The answer to this conundrum is what Czollek calls de-integration. “From a Jewish perspective,” he writes, “the strategy of de-integration means recognizing different positions and different approaches to the German crime. That might be irony, when irony is least expected. And it can be anger or vengefulness where reconciliation and shared memory are expected.” In other words, Czollek is advocating an outright rejection of leitkultur and memorialisation of the Holocaust on German terms, exposing these as a peculiar confection of nostalgia and historical blindness, as well as racial and class prejudice.
In its English translation, De-Integrate’s wager is that the specific case of Germany can provide a framework for examining the Jewish left beyond Germany. The new subtitle – A Jewish Survival Guide for the 21st Century – which is not in the original German-language version, invites the reader to approach the book as a series of lessons that the situation of Jews living in postwar Germany can impart to the Jewish person in, say, Brazil, Italy, Poland or the United Kingdom.
Certainly, thinking about Britain’s own Theatre of Memory, it is possible to see how laudable actions such as the Kindertransport can be collapsed into the same historical narrative as the issuance of the Balfour declaration or, indeed, the adoption of the IHRA definition of antisemitism – all with the Jew as a thankful appellant to a paternal, imperialist state. The point here, as in the German case, is to integrate the figure of the Jew into the public discourse in such a way as to exclude any Jewish experience that might complicate the predetermined narrative of a benevolent and protective British state (Oswald Mosley and Nancy Astor, who?).
The limit-case of de-integration comes with Czollek’s discussion of Jewish revenge, with the relevant chapters providing a provocative consideration of how art and literature can fruitfully tarry with this often troubling desire. Tracing a wide array of examples that includes Shakespeare’s Shylock, Quentin Tarantino’s 2009 film Inglourious Basterds, and Abba Kovner’s abortive plan to fatally poison potentially millions of Germans after the second world war, Czollek compels the reader to seriously ponder instances where Jews refused to perform the victim, and even took on the role of perpetrator.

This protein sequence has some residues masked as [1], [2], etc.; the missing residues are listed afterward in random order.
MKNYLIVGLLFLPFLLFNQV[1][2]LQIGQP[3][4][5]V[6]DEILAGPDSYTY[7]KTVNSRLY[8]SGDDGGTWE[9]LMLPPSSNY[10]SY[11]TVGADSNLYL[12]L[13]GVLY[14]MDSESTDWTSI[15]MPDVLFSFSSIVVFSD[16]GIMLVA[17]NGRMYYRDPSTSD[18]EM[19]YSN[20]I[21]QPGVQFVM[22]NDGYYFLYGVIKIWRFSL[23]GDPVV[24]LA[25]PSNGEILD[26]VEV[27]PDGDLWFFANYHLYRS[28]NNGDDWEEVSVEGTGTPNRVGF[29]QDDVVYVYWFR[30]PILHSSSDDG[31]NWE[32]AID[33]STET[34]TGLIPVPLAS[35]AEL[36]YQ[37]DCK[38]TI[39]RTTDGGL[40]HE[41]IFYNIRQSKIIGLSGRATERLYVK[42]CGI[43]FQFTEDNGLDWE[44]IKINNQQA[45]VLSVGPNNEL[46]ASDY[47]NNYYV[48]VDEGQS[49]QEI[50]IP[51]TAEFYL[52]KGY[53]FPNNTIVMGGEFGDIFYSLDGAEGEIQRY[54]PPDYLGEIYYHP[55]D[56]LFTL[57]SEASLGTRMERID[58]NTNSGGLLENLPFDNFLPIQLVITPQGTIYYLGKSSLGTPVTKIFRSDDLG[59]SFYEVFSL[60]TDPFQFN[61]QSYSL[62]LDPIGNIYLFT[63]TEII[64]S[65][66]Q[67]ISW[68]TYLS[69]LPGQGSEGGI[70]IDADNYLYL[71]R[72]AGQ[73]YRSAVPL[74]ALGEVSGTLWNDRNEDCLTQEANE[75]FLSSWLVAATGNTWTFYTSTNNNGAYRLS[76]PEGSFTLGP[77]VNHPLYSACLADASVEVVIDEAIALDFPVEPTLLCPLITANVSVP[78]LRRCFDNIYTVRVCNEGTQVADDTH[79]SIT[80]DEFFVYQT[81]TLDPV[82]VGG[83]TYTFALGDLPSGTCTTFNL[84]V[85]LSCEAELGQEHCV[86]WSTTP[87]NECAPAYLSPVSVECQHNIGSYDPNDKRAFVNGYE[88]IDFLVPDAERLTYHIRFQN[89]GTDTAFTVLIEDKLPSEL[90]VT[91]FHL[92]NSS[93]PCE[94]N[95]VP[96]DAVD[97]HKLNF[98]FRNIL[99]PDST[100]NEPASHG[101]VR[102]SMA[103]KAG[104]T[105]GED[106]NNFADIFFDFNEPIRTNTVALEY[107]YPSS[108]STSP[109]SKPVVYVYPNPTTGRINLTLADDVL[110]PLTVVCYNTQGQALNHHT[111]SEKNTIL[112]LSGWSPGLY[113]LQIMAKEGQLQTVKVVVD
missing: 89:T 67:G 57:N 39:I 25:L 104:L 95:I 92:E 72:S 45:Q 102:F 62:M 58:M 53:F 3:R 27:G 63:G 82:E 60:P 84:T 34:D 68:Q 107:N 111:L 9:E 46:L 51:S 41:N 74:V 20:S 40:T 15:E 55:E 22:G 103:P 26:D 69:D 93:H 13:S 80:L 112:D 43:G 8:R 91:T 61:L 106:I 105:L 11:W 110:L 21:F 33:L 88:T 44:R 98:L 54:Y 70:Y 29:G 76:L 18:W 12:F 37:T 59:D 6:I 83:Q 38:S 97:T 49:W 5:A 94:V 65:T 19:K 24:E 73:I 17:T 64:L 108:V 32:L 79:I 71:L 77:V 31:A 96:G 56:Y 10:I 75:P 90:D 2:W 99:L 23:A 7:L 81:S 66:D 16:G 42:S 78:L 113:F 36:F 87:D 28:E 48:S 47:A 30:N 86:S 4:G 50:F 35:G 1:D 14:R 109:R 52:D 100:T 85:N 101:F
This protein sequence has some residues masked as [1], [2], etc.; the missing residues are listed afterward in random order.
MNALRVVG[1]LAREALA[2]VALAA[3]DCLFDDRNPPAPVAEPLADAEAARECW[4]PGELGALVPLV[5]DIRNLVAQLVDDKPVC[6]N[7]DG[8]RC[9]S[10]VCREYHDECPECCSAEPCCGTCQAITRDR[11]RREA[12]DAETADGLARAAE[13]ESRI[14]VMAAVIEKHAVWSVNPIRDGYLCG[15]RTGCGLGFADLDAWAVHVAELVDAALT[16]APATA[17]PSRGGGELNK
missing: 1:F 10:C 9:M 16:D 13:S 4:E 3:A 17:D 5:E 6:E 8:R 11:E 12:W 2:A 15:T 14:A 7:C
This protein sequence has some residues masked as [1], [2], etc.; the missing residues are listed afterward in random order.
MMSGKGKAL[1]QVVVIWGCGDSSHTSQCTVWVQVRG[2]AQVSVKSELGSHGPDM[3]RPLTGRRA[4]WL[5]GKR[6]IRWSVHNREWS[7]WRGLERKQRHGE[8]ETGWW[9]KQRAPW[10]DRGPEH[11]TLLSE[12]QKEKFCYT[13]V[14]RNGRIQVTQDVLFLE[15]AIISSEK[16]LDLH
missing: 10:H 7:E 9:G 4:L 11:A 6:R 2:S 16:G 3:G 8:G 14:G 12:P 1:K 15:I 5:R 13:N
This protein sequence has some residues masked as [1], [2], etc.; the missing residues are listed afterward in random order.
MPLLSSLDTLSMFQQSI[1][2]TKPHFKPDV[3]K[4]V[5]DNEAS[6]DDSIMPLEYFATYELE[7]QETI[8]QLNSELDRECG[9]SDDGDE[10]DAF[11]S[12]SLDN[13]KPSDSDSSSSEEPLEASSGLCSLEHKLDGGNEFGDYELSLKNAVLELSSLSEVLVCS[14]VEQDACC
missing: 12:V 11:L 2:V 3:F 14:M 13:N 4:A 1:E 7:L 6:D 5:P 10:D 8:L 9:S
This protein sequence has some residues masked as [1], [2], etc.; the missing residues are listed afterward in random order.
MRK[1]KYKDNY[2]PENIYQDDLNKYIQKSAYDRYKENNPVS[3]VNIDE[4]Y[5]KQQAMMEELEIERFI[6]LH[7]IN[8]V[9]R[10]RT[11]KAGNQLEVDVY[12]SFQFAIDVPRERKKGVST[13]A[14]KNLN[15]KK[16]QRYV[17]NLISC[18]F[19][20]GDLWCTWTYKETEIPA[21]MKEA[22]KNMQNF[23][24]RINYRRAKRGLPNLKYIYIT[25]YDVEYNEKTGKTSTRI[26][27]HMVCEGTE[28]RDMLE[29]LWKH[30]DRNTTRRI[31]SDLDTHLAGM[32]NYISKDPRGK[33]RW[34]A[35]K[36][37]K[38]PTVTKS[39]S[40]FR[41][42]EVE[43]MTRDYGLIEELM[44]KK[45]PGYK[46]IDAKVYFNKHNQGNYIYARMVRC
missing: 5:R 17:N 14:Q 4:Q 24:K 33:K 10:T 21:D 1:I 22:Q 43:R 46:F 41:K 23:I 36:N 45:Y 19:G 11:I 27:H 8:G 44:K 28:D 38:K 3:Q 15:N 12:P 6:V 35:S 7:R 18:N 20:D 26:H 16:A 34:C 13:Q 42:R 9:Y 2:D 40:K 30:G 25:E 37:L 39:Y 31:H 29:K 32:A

Although he speaks eloquently on the subject, Czollek’s explicitly non-judgmental assessment of the examples is liable to make most readers uncomfortable in several places; his reference to Meir Kahane as a figure of Jewish revenge, for example, deserves much greater elaboration. It is, nonetheless, suggestive of the way many Jews consider Zionism and the state of Israel to be forms of vengeance – even if wielded at the expense of a people unconnected to the crimes of the Holocaust (despite the best efforts of Israeli leaders to portray them as such).
Czollek is a brash writer who is carried along by the energy of an argument that he knows is really hitting on something. De-Integrate has the feel of a book that was composed in a single sitting, with the author furiously typing deep into the night to get his thoughts onto the page. This all makes it a compelling read – albeit one where the reader might, from time to time, wish for him to pause for some air.
Although Czollek is an academic (he has a doctorate in the study of antisemitism from the Technische Universität Berlin), this isn’t an academic work, and chapters examine broad topics at a lively pace and irreverent tone. He has since followed up De-Integrate with two more volumes, Gegenwartsbewältigung (Overcoming the Present) in 2020 and Versöhnungstheater (Theatre of Reconciliation) in 2023, in which he expands on several themes in this work.
At the heart of De-Integrate lies the question of how we can liberate ourselves from a Jewish identity that was, in many ways, not created by or even for Jews. By reading the book, Czollek invites us to experience the thrill of searching for an answer▼
James Leveque lives in London and has written on literature, religion and politics.